Essential Skills for Creating A Dynamite Relationship with Your Boss


By: Gail Solish

At some point in our lives most of us will be working for someone else, so it is important to fully understand what makes our boss tick and how best to interact and influence him or her. How much attention have you given to your boss’s personality style? How does she function? What seems to agitate or please her? If we have a difficult boss we focus on what drives us crazy. If we have a great boss we tend to take things for granted. Recognizing the factors which contribute to creating the most successful, powerful working relationship is a skill to be utilized throughout one’s career.

One of the ways to do this is by identifying your boss’s personality type. Let’s look at a few examples. Jo’s boss is extroverted, high energy, with lots of ideas which he makes happen. He tends to move quickly and rarely acknowledges the good work his staff does. He assumes they know he appreciates and values them. Bill’s boss is hard working and organized but tends to micromanage her staff. Bill worries that his boss does not trust him to do his job and therefore would not recommend him for a promotion. These are two different kinds of bosses, with different personality types. What does this mean for their colleagues and staff?

According to Mike Lillibridge who is one of the creators of the PeoplemapTM Personality Types, there are four Personality Types: Leader, People, Free Spirit and Task. Generally most people are a combination of two. The clearer you are on what type your boss is, as well as your type, the more capable you become in understanding how he functions, what are the strengths and weaknesses and how you can achieve the best results in working together.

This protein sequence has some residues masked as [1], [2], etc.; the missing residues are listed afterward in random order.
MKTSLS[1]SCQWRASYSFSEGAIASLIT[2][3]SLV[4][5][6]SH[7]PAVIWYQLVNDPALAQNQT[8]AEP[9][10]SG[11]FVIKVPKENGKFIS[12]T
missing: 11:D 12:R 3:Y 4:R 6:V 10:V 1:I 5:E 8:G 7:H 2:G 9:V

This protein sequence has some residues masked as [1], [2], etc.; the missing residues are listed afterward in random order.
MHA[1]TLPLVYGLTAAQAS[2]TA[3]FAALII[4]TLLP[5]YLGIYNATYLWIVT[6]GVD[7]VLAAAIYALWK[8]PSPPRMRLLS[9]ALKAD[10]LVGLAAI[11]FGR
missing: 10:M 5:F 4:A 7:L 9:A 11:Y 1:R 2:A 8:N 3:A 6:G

Leader types are results oriented. They see the big picture and want to make it happen. They describe themselves as being assertive, honest, face problems directly and are willing to make hard decisions. Further, they admit to at times being impatient with others and often forget the importance of complimenting and acknowledging others.

People types are relationship oriented. They seek out others, enjoy working collaboratively, tend to be great communicators and listeners and enjoy helping others. They describe themselves as being social, caring, tend to seek approval and avoid conflict. This can lead to them having difficulty making decisions which others may not like.

The Free Spirit personality seeks adventure and excitement. They are risk takers and think outside the box. They tend to be great at problem solving, very creative and operate well in crises, but have difficulty with details and follow through. Hard handed authority does not work well with them and they are often easily distracted and bored by mundane tasks.

The last personality type is the Task type. They love work and organize themselves and others through having concrete plans and systems to manage all situations. They are good detail people and thrive on predictability. Their downfall is that they can be demanding of themselves and others in terms of expecting perfection and have great difficulty adjusting to change.

As you review these personality types, it will probably be fairly obvious to you which ones best describe you. Remember, generally we have qualities of at least two. Now think about your boss and which types best describe him/her. Is it similar or different from you?

Let’s return to our two examples. Jo’s boss is a Leader, Free spirit, while Jo is a People, Task. They are quite opposite, but at the same compliment each other’s strengths and weaknesses. The clearer Jo becomes in recognizing her boss’s personality style, the less upset she is with his “way of doing things”. She begins to value and learn from him and develops the comfort to make suggestions which will be helpful to him, such as acknowledging his staff more directly.